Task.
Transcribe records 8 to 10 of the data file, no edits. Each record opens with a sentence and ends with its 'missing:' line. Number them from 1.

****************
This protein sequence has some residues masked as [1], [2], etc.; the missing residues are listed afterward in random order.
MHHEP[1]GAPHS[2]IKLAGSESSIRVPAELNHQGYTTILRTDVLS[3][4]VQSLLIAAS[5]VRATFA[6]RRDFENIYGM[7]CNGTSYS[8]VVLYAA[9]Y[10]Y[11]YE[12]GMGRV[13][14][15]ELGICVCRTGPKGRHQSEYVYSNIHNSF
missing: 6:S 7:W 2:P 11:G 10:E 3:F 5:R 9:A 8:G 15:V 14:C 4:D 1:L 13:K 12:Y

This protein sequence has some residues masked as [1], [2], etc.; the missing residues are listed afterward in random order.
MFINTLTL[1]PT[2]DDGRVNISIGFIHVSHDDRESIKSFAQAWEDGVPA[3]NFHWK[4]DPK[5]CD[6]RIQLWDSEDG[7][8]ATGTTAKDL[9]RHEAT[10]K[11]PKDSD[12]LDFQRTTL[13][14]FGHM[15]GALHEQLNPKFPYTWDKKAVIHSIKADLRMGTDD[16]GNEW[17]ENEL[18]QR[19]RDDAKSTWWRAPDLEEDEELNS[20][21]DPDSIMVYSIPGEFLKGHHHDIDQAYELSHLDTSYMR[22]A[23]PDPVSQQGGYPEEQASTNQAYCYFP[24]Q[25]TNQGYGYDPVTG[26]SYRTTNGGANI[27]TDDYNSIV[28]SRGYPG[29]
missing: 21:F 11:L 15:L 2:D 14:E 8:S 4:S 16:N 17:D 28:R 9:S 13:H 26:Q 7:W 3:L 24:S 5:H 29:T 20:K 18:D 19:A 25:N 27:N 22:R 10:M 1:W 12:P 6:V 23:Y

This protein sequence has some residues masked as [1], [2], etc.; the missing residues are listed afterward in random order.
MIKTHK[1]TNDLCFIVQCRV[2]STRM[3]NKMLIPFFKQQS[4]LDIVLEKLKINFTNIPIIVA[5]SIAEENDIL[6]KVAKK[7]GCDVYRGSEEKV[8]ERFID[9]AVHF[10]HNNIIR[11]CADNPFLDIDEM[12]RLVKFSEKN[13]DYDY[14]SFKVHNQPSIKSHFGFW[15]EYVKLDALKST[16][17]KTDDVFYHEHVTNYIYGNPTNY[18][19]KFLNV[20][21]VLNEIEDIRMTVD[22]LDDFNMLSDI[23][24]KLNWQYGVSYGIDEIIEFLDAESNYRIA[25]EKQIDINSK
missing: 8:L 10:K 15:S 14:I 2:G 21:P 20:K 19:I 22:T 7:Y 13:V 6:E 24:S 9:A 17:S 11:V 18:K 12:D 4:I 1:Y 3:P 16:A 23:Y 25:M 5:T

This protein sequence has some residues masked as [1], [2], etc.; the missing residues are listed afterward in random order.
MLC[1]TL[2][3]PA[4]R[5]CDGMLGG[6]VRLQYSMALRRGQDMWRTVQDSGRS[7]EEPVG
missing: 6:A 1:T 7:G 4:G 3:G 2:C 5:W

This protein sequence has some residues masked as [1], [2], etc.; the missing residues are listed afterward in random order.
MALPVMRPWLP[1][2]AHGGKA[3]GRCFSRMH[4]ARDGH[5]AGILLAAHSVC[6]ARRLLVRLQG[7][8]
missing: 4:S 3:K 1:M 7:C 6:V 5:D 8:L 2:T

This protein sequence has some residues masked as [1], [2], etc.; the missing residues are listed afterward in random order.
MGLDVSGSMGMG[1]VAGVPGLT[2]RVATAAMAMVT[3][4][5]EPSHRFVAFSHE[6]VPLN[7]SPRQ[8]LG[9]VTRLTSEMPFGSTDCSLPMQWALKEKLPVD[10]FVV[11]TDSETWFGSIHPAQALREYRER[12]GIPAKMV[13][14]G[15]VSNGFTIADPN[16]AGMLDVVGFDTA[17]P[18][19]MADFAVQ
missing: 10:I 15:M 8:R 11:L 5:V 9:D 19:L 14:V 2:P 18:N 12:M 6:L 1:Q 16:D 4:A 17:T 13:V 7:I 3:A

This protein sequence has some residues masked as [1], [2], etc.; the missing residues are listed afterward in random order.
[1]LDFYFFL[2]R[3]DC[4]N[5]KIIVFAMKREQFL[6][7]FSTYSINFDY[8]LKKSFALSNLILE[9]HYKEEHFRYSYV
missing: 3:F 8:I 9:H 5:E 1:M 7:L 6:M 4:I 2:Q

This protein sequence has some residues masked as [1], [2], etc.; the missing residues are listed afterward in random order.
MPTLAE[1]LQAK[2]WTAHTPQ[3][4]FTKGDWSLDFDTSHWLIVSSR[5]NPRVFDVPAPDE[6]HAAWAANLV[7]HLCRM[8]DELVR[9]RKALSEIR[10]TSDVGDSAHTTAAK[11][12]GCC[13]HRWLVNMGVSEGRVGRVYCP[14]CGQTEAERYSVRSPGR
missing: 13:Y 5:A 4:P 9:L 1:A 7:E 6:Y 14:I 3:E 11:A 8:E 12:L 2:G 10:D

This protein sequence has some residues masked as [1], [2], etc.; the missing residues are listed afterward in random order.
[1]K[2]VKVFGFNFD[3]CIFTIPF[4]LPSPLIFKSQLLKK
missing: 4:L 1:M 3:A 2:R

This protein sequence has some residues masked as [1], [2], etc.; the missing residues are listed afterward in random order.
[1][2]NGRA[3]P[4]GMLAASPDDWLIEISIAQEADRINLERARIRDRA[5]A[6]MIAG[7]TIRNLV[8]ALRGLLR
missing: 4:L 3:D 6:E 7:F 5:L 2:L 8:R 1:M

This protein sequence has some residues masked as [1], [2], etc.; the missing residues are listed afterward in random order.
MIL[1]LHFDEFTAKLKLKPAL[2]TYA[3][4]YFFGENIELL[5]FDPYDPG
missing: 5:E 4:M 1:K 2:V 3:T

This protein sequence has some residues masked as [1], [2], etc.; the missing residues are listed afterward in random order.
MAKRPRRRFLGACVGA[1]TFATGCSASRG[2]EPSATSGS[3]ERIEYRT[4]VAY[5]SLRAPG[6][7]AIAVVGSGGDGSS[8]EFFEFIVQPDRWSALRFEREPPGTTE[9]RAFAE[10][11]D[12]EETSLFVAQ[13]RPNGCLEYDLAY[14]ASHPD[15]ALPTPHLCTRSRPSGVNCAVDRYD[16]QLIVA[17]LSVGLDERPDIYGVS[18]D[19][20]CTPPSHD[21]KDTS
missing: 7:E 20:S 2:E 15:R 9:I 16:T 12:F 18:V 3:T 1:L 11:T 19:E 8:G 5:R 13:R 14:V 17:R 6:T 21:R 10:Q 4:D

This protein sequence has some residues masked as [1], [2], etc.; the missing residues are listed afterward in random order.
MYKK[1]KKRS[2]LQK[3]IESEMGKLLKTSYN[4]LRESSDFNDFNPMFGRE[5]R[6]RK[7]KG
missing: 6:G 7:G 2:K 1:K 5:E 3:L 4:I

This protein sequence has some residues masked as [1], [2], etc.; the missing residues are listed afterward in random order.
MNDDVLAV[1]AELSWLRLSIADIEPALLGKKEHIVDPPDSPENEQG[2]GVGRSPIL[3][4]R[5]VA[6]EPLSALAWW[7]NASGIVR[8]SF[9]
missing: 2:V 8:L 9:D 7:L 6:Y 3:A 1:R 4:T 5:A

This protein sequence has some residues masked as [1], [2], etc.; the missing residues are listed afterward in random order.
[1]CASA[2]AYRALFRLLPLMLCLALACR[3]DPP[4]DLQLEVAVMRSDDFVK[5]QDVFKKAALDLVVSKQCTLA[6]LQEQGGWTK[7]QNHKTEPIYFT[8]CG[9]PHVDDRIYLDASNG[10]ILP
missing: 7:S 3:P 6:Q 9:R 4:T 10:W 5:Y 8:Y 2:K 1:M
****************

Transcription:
This protein sequence has some residues masked as [1], [2], etc.; the missing residues are listed afterward in random order.
MPTLAE[1]LQAK[2]WTAHTPQ[3][4]FTKGDWSLDFDTSHWLIVSSR[5]NPRVFDVPAPDE[6]HAAWAANLV[7]HLCRM[8]DELVR[9]RKALSEIR[10]TSDVGDSAHTTAAK[11][12]GCC[13]HRWLVNMGVSEGRVGRVYCP[14]CGQTEAERYSVRSPGR
missing: 13:Y 5:A 4:P 9:L 1:A 7:E 6:Y 14:I 3:E 11:A 8:E 12:L 2:G 10:D

This protein sequence has some residues masked as [1], [2], etc.; the missing residues are listed afterward in random order.
[1]K[2]VKVFGFNFD[3]CIFTIPF[4]LPSPLIFKSQLLKK
missing: 4:L 1:M 3:A 2:R

This protein sequence has some residues masked as [1], [2], etc.; the missing residues are listed afterward in random order.
[1][2]NGRA[3]P[4]GMLAASPDDWLIEISIAQEADRINLERARIRDRA[5]A[6]MIAG[7]TIRNLV[8]ALRGLLR
missing: 4:L 3:D 6:E 7:F 5:L 2:L 8:R 1:M